Image for Fruit Juice Consumption Linked to Greater Nutrient Intake
News
Copyright 2013 Natural Standard (www.naturalstandard.com)
March 2012

Fruit Juice Consumption Linked to Greater Nutrient Intake

Drinking 100 percent fruit juice may increase nutrient consumption in children and adolescents, according to a recent study.

Vitamins are important for the cellular functions of the body. They are chemical substances that help the body use energy, build proteins, make cells, and repair injuries. Vitamins are divided into two general categories: fat soluble and water soluble. The fat soluble vitamins are A, D and E. Vitamin A is necessary for eyes, bones, and skin. Vitamin D is necessary to make bones and teeth, and it allows the body to use calcium from the diet. Vitamin E is important for the immune system and for the cardiovascular system.

The water soluble vitamins are vitamin C and the B vitamins. Vitamin C is important for fighting infection and for using the stored energy in the body. Vitamin C is generally found in citrus fruits and other vegetables like tomatoes and peppers. The B vitamins are important for building blood cells, nerve cells and are vital for many of the body's chemical reactions. These are found in many meats and vegetables.

In a new study, scientists analyzed data on the food and nutrient intake of 7,250 participants aged 2-18 in the 2003-2006 National Health and Nutrition Examination Survey. They divided the subjects into two groups, one that consumed 100 percent fruit juice and one that did not.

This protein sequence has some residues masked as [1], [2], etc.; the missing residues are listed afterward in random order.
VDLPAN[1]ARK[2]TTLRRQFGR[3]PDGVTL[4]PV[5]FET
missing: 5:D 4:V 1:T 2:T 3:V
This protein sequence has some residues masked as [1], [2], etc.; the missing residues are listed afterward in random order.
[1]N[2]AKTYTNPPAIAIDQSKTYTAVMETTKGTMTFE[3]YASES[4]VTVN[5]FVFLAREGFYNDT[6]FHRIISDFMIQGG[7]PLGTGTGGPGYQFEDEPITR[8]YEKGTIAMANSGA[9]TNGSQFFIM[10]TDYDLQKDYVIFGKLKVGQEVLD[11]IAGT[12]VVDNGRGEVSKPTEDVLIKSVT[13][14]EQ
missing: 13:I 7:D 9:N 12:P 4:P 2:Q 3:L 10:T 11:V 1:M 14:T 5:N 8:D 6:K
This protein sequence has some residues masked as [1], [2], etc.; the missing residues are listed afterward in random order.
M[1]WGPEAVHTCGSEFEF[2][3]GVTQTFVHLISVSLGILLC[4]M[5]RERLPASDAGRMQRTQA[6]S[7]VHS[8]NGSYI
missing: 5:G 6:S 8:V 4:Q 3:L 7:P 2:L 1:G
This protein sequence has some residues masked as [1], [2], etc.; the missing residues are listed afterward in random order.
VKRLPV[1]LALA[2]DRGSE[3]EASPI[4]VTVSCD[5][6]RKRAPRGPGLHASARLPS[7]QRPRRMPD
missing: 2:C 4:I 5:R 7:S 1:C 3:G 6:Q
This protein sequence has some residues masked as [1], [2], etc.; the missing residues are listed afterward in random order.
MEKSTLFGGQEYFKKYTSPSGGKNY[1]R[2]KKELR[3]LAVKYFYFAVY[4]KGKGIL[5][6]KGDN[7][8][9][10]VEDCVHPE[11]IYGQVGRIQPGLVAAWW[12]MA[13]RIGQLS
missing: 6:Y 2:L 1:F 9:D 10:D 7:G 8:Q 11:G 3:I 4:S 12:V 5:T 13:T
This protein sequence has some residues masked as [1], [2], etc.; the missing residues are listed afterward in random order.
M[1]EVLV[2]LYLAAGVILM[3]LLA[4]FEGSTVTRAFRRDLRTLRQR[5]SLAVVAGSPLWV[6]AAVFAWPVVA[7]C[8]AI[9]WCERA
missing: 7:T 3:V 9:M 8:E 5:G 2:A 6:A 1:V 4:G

About 71.1 percent of children between ages two and five had the highest consumption of 100 percent fruit juice, followed by 57 percent of children between ages six and 12. Among adolescents 13-18 years of age, 44.5 percent consumed 100 percent fruit juice.

Children and adolescents who did not drink 100 percent fruit juice tended to have lower levels of vitamin A, vitamin C, folate and magnesium. Those who drank the juice were more likely to have above adequate levels of potassium intake, compared to those who did not.

The researchers concluded that children and adolescents who drink 100 percent fruit juice may consume enough nutrients in their daily diet, including potassium and vitamin C. However, more evidence is needed to better understand these findings.

For more information about nutritional deficiencies, please visit Natural Standard's Medical Conditions Database.

References

  1. Natural Standard: The Authority on Integrative Medicine. www.naturalstandard.com.
  2. O'Neil CE, Nicklas TA, Zanovec M, et al. Fruit juice consumption is associated with improved nutrient adequacy in children and adolescents: the National Health and Nutrition Examination Survey (NHANES) 2003-2006. Public Health Nutr. 2012 Mar 23:1-8. View Abstract
The information in this brief report is intended for informational purposes only, and is meant to help users better understand health concerns. This information should not be interpreted as specific medical advice. Users should consult with a qualified healthcare provider for specific questions regarding therapies, diagnosis and/or health conditions, prior to making therapeutic decisions. Copyright 2013 Natural Standard Inc. Commercial distribution or reproduction prohibited.